Low testosterone levels predict all-cause mortality and cardiovascular events in women: a prospective cohort study in German primary care patients

            (Sievers, Klotsche et al. 2010) Download

OBJECTIVE: Although associations between testosterone and cardiovascular (CV) morbidity in women have been proposed, no large prospective study has evaluated potential associations between testosterone and mortality in women. The objective was to determine whether baseline testosterone levels in women are associated with future overall or CV morbidity and mortality. DESIGN: Prospective cohort study with a 4.5-year follow-up period. METHODS: From a representative sample of German primary care practices, 2914 female patients between 18 and 75 years were analyzed for the main outcome measures: CV risk factors, CV diseases, and all-cause mortality. RESULTS: At baseline, the study population was aged 57.96+/-14.37 years with a mean body mass index of 26.71+/-5.17 kg/m(2). No predictive value of total testosterone for incident CV risk factors or CV diseases was observed in logistic regressions. Patients with total testosterone levels in the lowest quintile Q1, however, had a higher risk to die of any cause or to develop a CV event within the follow-up period compared to patients in the collapsed quintiles Q2-Q5 in crude and adjusted Cox regression models (all-cause mortality: Q2-Q5 versus Q1: crude hazard ratios (HR) 0.49, 95% confidence interval (CI) 0.33-0.74; adjusted HR 0.62, 95% CI 0.42-0.939; CV events: Q2-Q5 versus Q1: crude HR 0.54, 95% CI 0.38-0.77; adjusted HR 0.68, 95% CI 0.48-0.97). Kaplan-Meier curves revealed similar data. CONCLUSIONS: Low baseline testosterone in women is associated with increased all-cause mortality and incident CV events independent of traditional risk factors.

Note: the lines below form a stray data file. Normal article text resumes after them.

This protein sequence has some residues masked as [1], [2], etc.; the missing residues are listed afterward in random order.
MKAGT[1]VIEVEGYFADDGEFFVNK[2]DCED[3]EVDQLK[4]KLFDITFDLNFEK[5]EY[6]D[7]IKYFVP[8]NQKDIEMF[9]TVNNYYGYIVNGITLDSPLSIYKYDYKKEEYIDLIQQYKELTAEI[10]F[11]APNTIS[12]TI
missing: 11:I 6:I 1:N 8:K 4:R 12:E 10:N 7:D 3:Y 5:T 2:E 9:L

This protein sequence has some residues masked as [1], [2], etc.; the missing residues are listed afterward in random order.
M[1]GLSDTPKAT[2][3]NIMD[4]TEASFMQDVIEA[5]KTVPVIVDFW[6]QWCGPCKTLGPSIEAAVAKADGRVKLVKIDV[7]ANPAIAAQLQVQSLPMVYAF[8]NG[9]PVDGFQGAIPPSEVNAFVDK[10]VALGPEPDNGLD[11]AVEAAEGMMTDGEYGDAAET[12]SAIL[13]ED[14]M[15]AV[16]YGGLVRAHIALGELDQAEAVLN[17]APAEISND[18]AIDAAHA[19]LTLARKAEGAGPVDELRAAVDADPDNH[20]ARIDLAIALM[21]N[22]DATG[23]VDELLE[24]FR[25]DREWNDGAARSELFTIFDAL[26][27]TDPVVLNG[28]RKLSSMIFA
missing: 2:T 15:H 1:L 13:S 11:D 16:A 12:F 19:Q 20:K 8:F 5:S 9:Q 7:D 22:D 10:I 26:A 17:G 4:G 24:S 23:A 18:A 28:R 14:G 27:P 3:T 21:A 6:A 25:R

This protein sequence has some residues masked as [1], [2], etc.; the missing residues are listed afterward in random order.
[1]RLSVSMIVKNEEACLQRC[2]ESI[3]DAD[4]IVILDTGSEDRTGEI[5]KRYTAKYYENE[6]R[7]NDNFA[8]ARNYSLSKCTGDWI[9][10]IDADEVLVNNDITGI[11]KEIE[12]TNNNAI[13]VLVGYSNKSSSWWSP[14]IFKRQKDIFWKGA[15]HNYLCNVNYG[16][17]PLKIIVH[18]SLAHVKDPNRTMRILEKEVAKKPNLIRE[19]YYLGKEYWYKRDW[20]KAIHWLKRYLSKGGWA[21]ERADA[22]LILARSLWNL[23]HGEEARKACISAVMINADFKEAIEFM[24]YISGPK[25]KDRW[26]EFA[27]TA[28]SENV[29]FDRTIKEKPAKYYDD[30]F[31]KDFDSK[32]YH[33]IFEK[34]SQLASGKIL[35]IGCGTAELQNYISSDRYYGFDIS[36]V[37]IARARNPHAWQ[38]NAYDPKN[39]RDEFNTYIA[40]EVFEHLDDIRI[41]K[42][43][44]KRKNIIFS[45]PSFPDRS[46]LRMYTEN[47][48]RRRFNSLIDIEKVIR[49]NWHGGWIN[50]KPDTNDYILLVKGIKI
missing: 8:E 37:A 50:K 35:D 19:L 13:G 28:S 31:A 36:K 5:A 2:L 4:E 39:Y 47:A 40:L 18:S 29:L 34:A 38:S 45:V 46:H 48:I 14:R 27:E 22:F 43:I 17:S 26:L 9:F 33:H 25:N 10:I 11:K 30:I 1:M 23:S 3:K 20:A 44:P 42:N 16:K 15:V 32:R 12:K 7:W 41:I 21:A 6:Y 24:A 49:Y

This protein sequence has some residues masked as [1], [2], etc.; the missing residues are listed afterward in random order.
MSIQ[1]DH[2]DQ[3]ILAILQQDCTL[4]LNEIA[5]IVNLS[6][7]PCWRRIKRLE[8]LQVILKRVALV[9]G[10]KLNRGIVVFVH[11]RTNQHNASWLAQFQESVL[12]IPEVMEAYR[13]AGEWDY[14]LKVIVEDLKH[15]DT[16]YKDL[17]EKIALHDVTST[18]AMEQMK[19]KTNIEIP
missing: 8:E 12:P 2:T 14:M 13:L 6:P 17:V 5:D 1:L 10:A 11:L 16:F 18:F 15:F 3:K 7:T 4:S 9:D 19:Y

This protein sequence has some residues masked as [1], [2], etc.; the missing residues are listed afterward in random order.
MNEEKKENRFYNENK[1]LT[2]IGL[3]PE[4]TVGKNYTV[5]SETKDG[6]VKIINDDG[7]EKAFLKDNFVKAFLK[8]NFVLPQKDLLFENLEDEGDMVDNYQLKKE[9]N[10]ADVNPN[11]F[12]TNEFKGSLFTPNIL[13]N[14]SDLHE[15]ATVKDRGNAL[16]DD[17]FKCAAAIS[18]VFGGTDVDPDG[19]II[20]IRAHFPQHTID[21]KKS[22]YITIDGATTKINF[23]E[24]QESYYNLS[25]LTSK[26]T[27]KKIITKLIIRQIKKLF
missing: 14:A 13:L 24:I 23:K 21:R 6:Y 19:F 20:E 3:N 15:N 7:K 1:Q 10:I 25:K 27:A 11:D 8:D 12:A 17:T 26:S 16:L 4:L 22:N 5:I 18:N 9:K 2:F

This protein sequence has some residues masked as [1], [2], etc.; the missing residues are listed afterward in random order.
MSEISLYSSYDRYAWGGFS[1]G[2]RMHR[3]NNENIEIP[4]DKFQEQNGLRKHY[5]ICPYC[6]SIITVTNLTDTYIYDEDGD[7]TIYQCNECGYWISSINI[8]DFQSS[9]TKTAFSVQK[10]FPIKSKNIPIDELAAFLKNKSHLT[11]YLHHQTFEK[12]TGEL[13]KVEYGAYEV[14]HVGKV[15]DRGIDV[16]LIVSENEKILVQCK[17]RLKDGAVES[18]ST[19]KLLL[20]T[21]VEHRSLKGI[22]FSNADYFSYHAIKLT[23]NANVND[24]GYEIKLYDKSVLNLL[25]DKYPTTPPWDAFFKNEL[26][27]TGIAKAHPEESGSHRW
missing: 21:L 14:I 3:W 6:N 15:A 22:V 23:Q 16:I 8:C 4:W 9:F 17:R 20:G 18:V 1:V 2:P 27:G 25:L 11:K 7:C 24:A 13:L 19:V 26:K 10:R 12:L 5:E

Low serum testosterone and frailty in older men and women

            (Wu, Lin et al. 2010) Download